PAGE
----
How to Keep Making Art During a Stressful Time

How to Keep Making Art During a Stressful Time

We’ve all been there before: You want to make art, but you’re not doing it. You have plenty of ideas, making art your favourite thing, but you’re just not doing it.

You’re not lazy, and you’ve been in the habit of making art regularly before, so the reason you’re not getting around to it now is likely stress. You’re overwhelmed, and making art is just one more thing on your list.

But you really want to do it, and in fact, you should. It would help you. Here are some tips to get you back into painting!

The most basic and quick thing you can do to lower your stress levels and improve concentration to paint is to look after your health. How much did you sleep last night? Have you been eating enough nourishing and tasty food? Did you go for a walk recently?

Taking a camera or sketchbook along on your walk will give you ideas along with the exercise! If you aren’t feeling your best, it will be hard to concentrate on art.

My second piece of advice is to have your favourite supplies ready in a little travel kit. If your schedule is packed, it can be tricky to carve out time to make art, set up the art tools, and clean them up again.

I keep my most commonly used supplies in a little travel case. Even when I’m not travelling, they are easy to reach at any time and easy to put away again.

My case usually contains a travel box of half-pan watercolours, some natural hair travel watercolour brushes, a few pencils and a sharpener, some masking tape, an eraser, and a few different pen options. If your supplies are super easy to reach, and the things that distract you are put away, you will concentrate more easily.

Another tip you can use to keep making art during stressful times is to have your schedule and to-do list written down clearly. When things are written down, you’re not burdening yourself with having to remember them. This clears your mind.

If you’re overwhelmed by things other than your schedule, you can journal everything that’s on your mind. I call this a “brain dump”. Write about everything confusing, worrying, or just preoccupying. You’ll find that writing about it helps your brain move on and make room for your ideas!

I think my favourite thing to do when I feel too overwhelmed to start a painting is to remake an old painting. The idea is already there, and you get the satisfaction of seeing how much you have learned.

And the action of painting will help you relax into the headspace to continue painting brand new things afterwards! I will now show you an example of a painting I redid.

This original work was a pencil sketch that I coloured in Photoshop. I loved the colours and concept that I chose, but I decided after a critique that the vignette was a little distracting. Also, I wanted to clean up the lines a bit and practice my traditional media skills.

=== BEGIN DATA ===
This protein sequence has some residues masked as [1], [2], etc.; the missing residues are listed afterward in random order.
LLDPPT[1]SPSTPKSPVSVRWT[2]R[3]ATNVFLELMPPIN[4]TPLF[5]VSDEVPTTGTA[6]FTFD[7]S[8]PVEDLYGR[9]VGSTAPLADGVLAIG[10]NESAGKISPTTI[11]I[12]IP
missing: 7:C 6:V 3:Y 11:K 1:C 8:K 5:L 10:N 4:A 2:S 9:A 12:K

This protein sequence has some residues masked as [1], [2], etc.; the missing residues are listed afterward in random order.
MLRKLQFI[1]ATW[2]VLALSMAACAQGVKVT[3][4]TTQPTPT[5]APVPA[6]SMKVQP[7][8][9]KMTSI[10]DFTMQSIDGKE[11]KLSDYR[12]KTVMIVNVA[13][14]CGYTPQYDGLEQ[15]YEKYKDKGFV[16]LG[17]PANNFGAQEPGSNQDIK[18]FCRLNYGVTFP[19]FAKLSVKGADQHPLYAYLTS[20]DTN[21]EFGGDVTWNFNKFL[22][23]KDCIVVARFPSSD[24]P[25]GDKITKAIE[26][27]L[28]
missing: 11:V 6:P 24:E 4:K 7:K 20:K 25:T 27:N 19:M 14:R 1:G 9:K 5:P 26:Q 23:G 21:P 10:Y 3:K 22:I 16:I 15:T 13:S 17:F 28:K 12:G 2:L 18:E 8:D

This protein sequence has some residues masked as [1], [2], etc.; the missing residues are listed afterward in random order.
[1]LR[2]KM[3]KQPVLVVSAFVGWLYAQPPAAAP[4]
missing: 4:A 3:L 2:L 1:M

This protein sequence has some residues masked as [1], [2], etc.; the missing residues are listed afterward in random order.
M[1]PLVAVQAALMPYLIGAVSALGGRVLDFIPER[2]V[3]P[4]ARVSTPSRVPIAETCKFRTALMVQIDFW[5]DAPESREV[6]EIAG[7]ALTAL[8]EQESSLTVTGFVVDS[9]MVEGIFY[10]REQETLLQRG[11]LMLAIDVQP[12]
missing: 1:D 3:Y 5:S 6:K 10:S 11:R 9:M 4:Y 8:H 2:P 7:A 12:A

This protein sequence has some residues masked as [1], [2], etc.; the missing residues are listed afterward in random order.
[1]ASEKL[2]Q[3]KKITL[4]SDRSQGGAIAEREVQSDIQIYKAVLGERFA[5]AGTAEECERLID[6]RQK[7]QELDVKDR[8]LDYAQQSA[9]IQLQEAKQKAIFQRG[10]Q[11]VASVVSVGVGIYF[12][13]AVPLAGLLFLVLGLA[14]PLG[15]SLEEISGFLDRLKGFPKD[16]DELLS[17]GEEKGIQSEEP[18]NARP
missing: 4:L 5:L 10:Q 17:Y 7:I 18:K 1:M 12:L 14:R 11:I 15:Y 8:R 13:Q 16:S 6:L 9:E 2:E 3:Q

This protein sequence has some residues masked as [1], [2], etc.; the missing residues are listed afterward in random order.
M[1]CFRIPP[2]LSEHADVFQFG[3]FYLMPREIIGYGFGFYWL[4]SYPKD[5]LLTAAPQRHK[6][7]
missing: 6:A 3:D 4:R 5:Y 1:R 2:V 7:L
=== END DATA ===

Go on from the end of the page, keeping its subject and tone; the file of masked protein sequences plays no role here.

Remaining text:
Remaking this painting was a fantastic way to relax and focus on the techniques because the idea was already there! I did some watercolour layers, then inked it with a dip pen, then added some texture using coloured pencil.

Then I did a different take on my digital vignette from before. By darkening the colour a little bit and getting rid of the blurred edges, I made a less distracting frame that complements the design a lot better than the previous one.

And there’s still more to improve on the next time I want to revisit the idea! Perhaps I will mute the colours to be more like the original and maybe make a cut paper matte instead of a digital vignette. Whenever you’re too overwhelmed to think of a brand new idea, your old paintings are there for you to revise as many times as you would like!

Whenever you’re feeling overwhelmed, whether by your schedule or just by a life situation requiring most of your emotional energy, remember that art is not a contest and that you can do as much or as little as you want.

It is okay to take a break. However, if you are serious about improving, it’s in your best interest to consistently practice even when you don’t feel up to it. By looking after your health, keeping your supplies handy, clearing your mind, and maybe resting your creative side by revising an older idea, you can keep making art no matter what!

Elsa Wahlstrom is an illustrator and graphic novelist based in Minnesota. She specializes in all things cozy and calm, but adds humor where she can. When she isn’t drawing, she enjoys playing musical instruments, but you’re more likely to see her staring at some silly tree or something. 
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1 comment

Such a cool article!
Etchr Lab replied:
Thanks, Christine! We really appreciate it! :D


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